LP 482 / UFO - No Place To Run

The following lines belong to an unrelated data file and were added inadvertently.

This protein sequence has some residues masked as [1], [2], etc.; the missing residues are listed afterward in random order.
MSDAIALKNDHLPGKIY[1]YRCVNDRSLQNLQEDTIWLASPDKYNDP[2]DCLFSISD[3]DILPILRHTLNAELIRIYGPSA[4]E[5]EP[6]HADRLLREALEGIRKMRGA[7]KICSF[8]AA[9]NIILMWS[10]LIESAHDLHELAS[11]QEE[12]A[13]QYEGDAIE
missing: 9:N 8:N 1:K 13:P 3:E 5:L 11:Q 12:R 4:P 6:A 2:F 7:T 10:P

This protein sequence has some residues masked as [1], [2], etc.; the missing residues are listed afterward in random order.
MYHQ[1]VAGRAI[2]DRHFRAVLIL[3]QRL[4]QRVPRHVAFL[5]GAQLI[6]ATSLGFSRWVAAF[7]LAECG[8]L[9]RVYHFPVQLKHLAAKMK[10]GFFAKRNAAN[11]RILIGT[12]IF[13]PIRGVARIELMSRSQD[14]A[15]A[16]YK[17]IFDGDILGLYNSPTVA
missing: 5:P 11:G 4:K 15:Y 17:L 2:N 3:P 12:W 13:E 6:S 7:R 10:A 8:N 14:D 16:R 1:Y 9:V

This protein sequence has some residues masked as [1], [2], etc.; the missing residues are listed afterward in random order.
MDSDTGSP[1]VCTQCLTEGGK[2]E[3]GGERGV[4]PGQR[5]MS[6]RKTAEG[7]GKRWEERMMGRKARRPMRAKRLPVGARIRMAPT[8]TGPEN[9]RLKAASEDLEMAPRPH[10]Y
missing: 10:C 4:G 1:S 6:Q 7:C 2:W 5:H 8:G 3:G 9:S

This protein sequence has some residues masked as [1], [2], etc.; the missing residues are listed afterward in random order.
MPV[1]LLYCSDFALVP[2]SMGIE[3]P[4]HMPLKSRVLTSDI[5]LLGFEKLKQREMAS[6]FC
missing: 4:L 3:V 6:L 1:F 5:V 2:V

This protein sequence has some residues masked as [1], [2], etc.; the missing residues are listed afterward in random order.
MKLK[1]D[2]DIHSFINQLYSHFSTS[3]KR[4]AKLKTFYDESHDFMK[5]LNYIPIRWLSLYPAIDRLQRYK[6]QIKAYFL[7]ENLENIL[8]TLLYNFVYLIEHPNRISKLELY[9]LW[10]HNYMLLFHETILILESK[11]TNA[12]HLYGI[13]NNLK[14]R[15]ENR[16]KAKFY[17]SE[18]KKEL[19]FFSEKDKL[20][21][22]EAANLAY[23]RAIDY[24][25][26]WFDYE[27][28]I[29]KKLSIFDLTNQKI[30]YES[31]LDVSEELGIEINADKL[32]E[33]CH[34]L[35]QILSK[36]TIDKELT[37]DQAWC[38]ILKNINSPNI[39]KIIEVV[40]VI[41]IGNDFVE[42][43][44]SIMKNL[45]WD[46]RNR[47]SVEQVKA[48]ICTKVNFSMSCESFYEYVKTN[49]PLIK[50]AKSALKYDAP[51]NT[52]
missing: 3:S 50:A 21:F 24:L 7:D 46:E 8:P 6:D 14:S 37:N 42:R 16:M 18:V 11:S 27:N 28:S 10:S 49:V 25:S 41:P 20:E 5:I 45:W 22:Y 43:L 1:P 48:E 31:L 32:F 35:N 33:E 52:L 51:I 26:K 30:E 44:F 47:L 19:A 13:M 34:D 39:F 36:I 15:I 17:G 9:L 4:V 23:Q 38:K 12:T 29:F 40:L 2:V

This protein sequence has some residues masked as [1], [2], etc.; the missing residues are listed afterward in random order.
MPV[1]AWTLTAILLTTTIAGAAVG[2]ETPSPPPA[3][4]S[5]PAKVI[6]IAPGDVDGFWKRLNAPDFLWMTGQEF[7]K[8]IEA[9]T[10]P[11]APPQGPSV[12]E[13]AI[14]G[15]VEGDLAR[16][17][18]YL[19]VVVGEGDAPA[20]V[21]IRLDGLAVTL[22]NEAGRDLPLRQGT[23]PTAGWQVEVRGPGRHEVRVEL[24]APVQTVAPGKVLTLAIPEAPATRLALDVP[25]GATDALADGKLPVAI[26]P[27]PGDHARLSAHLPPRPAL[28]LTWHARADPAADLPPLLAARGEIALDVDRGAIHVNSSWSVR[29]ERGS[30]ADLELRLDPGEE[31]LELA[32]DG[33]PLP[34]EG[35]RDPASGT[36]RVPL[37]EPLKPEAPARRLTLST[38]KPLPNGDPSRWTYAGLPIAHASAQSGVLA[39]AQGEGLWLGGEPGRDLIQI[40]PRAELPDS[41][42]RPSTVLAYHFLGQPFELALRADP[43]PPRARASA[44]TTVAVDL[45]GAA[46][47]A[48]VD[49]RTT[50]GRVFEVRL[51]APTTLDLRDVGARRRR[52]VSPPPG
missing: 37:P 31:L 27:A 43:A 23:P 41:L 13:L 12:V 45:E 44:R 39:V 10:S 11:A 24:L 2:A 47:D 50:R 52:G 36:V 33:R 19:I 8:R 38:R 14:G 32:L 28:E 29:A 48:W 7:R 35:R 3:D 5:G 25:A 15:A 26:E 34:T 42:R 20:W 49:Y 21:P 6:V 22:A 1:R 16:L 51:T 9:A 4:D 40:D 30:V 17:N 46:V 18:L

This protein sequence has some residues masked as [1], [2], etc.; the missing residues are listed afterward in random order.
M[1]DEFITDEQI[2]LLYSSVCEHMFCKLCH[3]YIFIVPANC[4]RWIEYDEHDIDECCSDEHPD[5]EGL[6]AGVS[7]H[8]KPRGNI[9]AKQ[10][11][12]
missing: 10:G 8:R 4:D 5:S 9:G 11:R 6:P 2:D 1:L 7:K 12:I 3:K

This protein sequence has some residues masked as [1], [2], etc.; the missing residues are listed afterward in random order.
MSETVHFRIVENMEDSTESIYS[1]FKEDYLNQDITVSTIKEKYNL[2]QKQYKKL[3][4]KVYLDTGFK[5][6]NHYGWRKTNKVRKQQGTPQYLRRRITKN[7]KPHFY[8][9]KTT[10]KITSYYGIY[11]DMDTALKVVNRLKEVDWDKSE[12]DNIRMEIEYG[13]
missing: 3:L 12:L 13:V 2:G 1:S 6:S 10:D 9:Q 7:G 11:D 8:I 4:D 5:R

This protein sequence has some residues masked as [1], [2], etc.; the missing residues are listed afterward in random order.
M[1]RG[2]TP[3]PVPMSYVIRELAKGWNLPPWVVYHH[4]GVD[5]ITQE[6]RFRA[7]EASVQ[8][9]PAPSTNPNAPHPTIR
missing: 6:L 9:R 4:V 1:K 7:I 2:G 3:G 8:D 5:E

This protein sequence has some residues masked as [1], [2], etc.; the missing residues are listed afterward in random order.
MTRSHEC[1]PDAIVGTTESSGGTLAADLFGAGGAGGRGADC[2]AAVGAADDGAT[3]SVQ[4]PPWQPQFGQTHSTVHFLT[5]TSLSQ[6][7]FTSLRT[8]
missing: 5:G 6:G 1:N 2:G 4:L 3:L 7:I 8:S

Pris: 185,00 NOK